Interview | Record-breaking swimmer Farida Osman talks Rio, US & Egypt
Part of a small Egyptian swimming delegation, Farida Osman will be carrying her country’s swimming hopes at the Rio Summer Olympics. Farida, who came under the spotlight after a number of record-breaking performances, will represent Egypt in the women’s 50m freestyle and 100m butterfly on the biggest stage in the world.
A history-maker, Farida was the first-ever Egyptian woman to win a gold medal at the 2011 FINA World Junior Championships and the first to qualify for a final at the World Aquatics Championships. The 21-year-old owns the Egyptian record in 50m and 100m freestyle and butterfly, as well as the African record for the 50 butterfly.
Who inspired your career and how did you get started on your swimming journey?
My older brother (four years older than me) and I started swimming just for safety reasons, for the sake of learning but then coaches began to tell my mom that I should join the age group team because they saw talent and potential in me. So I joined the team when I was five years old and competed at my first national swimming competition at the age of 11.
What are the key factors of your success?
Having a very supportive family, my talent, my dedication, my perseverance and hard work. Accepting the fact that sacrifices need to be made.
Who is your favorite swimmer/role model? Why?
One of my role models is Natalie Coughlin, she is a twelve-time Olympic medalist. She is my role model because she still swims until now even though she’s 31, I love that she gives back to the community and she does a lot of other volunteer work to inspire young athletes.
What’s your most remarkable achievement so far, the one you’re most proud of?
I am most proud of my 50m butterfly at Junior Worlds because I was the first ever Egyptian to break the record and win a gold medal. I am also proud to be able to final in the 50m butterfly at World championship at the senior level, also the first Egyptian to do so.
How did training at the University of California, Berkeley, which is known for having a strong swimming program, affect your performance?
Swimming at Cal has definitely enhanced my performance because it allowed me to be on the right track and made it easier for me to be able to balance both swimming and academics at the same time. Having stability with everything also helped me a lot because I was prepared with what to expect.
In the 2012 Olympics you were 17 and were invited to participate shortly before the start of the events. You now have a chance to compete again. Do you feel more confident about this forthcoming event?
Yes I am much more confident because I believe that training in the US allowed me to have a better world ranking. Also this time I qualified with A cut rather than B cut like London, where my possibility of going was unsure. Now however, I have known that I am going to the Olympics a year in advance.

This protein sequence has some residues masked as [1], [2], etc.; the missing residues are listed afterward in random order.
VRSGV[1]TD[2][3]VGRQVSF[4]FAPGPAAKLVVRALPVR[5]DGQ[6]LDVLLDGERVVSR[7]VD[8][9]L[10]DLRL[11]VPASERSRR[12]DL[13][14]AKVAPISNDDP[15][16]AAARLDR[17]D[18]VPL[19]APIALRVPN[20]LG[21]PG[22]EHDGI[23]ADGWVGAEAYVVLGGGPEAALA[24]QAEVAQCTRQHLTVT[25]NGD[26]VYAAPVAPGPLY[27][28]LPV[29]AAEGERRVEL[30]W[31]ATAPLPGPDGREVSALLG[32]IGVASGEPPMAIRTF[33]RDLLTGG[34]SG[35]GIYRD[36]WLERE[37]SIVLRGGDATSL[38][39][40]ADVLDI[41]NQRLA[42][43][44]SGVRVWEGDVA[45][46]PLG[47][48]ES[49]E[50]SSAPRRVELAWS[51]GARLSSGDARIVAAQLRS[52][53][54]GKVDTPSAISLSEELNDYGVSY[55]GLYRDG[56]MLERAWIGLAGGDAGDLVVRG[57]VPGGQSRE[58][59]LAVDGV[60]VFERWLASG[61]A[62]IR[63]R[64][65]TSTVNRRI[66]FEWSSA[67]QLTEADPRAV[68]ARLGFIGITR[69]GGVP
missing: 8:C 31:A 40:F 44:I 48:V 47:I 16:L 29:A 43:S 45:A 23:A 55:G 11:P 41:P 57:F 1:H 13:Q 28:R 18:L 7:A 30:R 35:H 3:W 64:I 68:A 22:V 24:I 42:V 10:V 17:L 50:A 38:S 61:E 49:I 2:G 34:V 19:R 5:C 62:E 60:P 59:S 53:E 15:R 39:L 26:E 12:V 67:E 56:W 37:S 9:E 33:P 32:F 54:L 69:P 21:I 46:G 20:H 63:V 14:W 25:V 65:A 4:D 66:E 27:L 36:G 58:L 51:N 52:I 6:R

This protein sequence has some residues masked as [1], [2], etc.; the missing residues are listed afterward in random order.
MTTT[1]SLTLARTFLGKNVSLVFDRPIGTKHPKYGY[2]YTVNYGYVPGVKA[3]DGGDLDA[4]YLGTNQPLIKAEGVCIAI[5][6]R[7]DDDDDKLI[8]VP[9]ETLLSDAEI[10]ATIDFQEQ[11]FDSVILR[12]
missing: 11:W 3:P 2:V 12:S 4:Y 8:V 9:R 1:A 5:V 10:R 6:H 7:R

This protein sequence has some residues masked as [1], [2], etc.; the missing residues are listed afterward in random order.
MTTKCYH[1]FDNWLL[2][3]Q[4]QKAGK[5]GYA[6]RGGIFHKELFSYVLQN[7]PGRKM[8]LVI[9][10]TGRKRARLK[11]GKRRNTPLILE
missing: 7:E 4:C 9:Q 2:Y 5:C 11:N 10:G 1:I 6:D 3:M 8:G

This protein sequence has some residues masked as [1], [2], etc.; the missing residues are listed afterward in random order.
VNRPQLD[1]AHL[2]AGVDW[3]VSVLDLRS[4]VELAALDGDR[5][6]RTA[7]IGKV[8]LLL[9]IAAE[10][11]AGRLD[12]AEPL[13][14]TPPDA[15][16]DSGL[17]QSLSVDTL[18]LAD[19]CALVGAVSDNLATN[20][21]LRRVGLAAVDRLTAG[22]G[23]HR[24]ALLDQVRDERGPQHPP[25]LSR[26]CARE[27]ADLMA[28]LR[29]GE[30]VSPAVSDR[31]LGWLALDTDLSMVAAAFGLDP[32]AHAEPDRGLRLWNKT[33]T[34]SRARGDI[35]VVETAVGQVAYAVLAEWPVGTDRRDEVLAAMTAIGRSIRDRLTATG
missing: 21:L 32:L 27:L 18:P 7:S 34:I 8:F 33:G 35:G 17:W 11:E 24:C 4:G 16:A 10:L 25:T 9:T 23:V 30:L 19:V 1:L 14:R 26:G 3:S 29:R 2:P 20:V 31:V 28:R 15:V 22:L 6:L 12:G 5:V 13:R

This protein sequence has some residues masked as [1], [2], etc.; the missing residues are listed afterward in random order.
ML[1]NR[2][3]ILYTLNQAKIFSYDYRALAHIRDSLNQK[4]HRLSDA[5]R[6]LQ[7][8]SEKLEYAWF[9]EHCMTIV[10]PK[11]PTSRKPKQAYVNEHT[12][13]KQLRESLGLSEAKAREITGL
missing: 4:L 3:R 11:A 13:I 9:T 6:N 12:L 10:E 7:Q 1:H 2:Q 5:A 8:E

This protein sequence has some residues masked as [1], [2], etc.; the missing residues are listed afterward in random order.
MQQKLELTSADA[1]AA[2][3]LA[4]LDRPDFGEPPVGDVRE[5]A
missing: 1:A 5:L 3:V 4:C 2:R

Looking back at London, what are you doing differently this time in terms of training, nutrition and overall preparation for Rio? Also, how far could your participation in the 2012 Olympic Games be useful for you in Rio?
Concerning my overall preparation, there is a consistency in my training, technique improvement and I also train with Olympians everyday. Concerning my nutrition, I am more aware of healthy diets and watch my weight carefully. Going to London 2012 allowed me to experience the real deal, which will help me understand the Olympic atmosphere and what to expect in Rio.
Being under the spotlight with a lot of people hoping you’ll bring home a medal, what are your ambitions and expectations for the Olympics?
I have been telling people that we have to have a realistic expectation where final-ing at the Olympics will be an extraordinary achievement for me and I would be so proud if that happened. A medal would be a dream but I see it more in 2020 and not 2016. I have been training in the US for three years now and I believe that my hard work will hopefully pay off. I have been away from home for a while which was definitely hard but I am doing my best to make Egypt proud.
How supportive has the Egyptian Swimming Federation been? What kind of obstacles or challenges do you face, if any?
They have been more supportive than usual this past year because they have been more in touch with me and check up on me more often. Concerning challenges, being away from home is hard, having to live in a different country is also hard where everything is new. My freshman year was definitely the hardest because I was still adapting to this new system. Also, to balance both swimming and school is hard because it needs a lot of work to perform at both.
In your opinion, what are the reasons behind the improvement in the Egyptian swimming scene in the past few years, and the presence of a number of champions competing on the international level?
I think having a new Egyptian national team coach, Sherif Habib who is internationally experienced and more exposed, knows what swimming at world-class level requires. The Egyptian Swimming Federation started to be more supportive and pay more attention to swimmers who live in the US. I think having a lot of swimmers move to the US to do the same thing that I do helped Egyptian swimming move forward.
KingFut would like to thank Farida Osman for her time and wishes her the best in her future endeavours.
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